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Rudy Rucker
Mathematicians in Love
Reviewed by: Rick Kleffel © 2007

Tor / Tom Doherty Associates
US First Edition Hardcover
ISBN 0-765-31584-X
364 Pages; $24.95
Publication Date: 12-01-2006
Date Reviewed: 02-14-07

Index: Science Fiction  General Fiction

"Wonder, madness and love." You'll knock into the three of these in the first paragraph of Rudy Rucker's 'Mathematicians in Love'. But there's a book full of them to follow. Working pretty much in the genre he created called Transreal fiction, Rucker provides readers with a remarkably imaginative, constantly entertaining and very genial adventure that incorporates lots of wicked satire. Oh, there are moments of pure silliness as well. But Rucker's latest novel is something like an 'Alice In Wonderland' for adults, a romp down the dimensional rabbit hole into edited Earths, obstreperous aliens and personable deities. Yes, god's just around the corner, and she's nice but not necessarily happy.

Bela, who narrates the novel in the first person (this is an important aspect of Rucker's transrealism) is a mathematician at Humelocke University, a sort of alternate version of Berkeley. He and his roommate Paul are trying to pump out their graduate theses; Bela, more of an intuitive, artistic type is working on something called the "Morphic Classification Theorem", while Paul, the more methodical of the two has finished his and is looking for a job. Their advisor, Roland Haut, is something of a crank. But between the three of them, they've stumbled onto that fabled mathematical building block of the universe. In short order, they're altering the fabric of reality, seeing aliens and competing for the same girl. Things can only get weirder.

Rucker's strengths as a creator of character help carry the reader from our world into many weirder worlds. Bela, Paul and the whole milieu of "Humelocke" (the British empiricists will not be denied even in an alternate reality) are grounded in everyday worries and woes. Bela operates on hunches, on intuitions and guesses. Bela's voice carries the story easily. His decisions make sense, even as the world grows progressively weirder. He's a bit off kilter, but reads like someone you might know. He's that hyper-intelligent, goofy dreamer you probably knew who tended to fade into the background. As such, he makes a perfect background for the novel as he asserts himself and literally takes control of his world. Paul, his foil, is more ruthless, more methodical, more "normal". He's much less of a nice guy, but as a character, in particular a grad student mathematician, he really rings true. It's Bela who earns the affections of Alma, who moves in with the two of them only to find herself more attracted to the feet-on-the-ground, job-in-his-pocket Paul. Thus is a love triangle formed, then complicated by Cammy, the bass playing singer in Bela's band. Rucker's wild weirdness is nicely grounded by a quartet of characters who seem as if they might just have walked in from the quad.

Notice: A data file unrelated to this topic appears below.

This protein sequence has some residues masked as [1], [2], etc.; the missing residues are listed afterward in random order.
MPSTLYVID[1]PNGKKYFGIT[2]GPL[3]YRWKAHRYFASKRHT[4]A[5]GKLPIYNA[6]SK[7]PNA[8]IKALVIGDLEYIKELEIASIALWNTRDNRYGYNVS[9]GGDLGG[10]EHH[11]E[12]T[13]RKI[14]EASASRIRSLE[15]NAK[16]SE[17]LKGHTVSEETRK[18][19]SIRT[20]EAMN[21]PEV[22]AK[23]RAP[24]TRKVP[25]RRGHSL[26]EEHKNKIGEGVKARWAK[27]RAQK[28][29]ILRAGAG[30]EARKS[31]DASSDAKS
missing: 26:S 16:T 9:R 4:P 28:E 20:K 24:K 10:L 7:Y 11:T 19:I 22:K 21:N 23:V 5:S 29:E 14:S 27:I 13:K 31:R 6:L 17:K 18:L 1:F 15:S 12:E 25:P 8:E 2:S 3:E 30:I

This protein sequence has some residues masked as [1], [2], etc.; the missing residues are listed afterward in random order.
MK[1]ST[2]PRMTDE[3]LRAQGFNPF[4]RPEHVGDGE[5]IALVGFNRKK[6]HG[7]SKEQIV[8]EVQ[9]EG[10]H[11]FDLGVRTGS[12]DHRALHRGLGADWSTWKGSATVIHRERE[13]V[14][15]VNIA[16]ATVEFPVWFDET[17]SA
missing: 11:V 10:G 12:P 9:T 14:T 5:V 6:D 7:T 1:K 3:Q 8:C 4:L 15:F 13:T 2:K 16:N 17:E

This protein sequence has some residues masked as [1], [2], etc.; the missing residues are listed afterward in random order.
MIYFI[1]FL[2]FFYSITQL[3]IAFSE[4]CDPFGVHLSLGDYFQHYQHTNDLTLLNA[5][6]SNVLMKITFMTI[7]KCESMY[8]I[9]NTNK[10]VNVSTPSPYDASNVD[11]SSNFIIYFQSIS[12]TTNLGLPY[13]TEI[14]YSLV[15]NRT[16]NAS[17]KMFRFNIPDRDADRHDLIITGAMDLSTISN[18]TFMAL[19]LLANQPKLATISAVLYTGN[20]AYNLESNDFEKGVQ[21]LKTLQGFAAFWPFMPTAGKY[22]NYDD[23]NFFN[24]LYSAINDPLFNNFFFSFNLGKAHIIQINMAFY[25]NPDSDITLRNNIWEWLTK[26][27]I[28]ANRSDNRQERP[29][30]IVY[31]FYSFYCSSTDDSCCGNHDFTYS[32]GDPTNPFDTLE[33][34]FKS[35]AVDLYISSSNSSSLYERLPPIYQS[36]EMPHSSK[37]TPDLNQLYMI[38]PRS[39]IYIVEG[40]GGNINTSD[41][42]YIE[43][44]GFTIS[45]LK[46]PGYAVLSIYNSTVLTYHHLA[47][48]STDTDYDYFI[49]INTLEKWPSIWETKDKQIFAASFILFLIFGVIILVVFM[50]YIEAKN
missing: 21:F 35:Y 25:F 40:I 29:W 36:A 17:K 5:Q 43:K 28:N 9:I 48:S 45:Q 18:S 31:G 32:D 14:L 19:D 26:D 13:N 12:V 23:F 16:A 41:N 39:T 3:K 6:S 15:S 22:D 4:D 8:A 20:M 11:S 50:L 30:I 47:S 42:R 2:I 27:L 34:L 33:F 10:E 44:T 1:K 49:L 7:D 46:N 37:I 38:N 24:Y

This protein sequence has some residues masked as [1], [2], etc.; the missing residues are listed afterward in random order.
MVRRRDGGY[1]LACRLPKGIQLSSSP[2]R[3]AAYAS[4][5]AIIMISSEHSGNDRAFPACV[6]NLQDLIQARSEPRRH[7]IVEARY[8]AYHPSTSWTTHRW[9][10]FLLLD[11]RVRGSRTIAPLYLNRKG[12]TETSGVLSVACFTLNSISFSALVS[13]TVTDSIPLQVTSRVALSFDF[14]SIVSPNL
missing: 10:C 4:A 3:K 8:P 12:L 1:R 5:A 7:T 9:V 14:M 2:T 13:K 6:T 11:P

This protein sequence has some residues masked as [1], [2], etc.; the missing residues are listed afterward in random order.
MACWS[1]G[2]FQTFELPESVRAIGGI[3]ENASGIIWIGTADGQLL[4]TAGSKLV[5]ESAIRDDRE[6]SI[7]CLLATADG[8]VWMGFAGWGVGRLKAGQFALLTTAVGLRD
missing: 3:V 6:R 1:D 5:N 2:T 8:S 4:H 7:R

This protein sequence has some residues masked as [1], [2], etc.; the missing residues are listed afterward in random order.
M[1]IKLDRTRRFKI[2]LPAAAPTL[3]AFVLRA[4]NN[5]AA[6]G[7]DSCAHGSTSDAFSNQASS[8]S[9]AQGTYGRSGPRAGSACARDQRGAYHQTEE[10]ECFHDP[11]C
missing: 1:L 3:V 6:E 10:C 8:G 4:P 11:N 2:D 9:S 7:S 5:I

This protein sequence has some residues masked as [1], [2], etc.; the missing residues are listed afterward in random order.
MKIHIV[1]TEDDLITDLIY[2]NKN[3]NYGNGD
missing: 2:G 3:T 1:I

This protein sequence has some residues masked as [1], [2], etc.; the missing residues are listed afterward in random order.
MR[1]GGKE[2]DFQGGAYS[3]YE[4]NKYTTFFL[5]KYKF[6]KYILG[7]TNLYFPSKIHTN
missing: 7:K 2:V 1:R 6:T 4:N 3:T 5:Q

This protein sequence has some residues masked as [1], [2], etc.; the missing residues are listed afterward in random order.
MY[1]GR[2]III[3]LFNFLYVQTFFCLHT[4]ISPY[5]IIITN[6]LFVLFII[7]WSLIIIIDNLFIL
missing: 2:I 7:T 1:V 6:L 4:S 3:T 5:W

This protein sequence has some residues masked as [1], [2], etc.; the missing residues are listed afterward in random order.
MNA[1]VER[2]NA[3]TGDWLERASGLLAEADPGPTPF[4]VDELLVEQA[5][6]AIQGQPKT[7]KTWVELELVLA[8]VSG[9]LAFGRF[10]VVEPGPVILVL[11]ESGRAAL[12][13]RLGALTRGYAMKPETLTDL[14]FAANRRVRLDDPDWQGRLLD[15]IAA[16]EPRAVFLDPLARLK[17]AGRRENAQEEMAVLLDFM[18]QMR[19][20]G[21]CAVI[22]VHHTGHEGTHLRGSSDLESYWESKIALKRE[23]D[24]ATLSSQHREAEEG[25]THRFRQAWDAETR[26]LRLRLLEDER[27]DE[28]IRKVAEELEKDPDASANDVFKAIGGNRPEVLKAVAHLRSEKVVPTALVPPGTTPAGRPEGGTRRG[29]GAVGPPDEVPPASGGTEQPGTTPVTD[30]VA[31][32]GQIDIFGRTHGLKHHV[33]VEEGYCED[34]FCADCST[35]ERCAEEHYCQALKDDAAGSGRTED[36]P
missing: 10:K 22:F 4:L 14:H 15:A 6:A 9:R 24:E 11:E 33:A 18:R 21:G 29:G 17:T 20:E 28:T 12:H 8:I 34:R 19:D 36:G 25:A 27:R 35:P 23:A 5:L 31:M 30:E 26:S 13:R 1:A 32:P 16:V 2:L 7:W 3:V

Rucker's language is transparent and easy-to-read, even when he's tossing around some pretty complex mathematical ideas. But what makes 'Mathematicians in Love' such a joy to read is his ability to seem friendly and kind but really, really smart. He has a goofy sense of humor that makes you think, makes you laugh and makes you smile. He even gets off some seriously scathing satiric jabs at the expense of politicians without seeming heavy-handed or cruel, even when he is being rather cruel. Reading 'Mathematicians in Love' is like having a conversation with your smart, interesting friend. Time flies and you have fun. And even though you're a lot smarter afterwards, you don’t feel like you attended a lecture. It's more like being enraptured by a compelling documentary.

Of course, no documentary covers the wild and weird worlds of Rudy Rucker. Bela and Paul start out at Humelocke, but soon find themselves in bubble worlds populated by some pretty crazy aliens — crazy in all senses of the word. That Rucker can transition pretty smoothly from the realistically rendered grad school setting into surreal vistas of talking, flying squids (look out Margaret Atwood!) is a testament to his ability to generate a true sense of wonder and not really a suspension, more like an annihilation of disbelief. His math quickly transcends to magic while the very real and the unreal become one. Carrying us forward is Bela's struggle to figure out which girl is the right girl and to discover or create a decent world to live in.

'Mathematicians in Love' provides readers with the full range of ideas, emotions and plot arcs that one can find in a novel. Love, terror, the mundane and the surreal strut their stuff and make some pretty trenchant points about the mess we find ourselves in the here and now. It's a very clever and well-wrought journey from someplace very much like the now, through places so surreal they almost defy description to the now. OK, so Margaret Atwood is probably not going to be down with this novel on account of the talking, flying squid. That's her loss in this world. What if this is the most perfect of all possible worlds, only we're so oblivious to the wonder that we just don’t get it? That a loss we need not endure if we read Rucker and take to heart his peculiar visions of joy, strangeness and charm.

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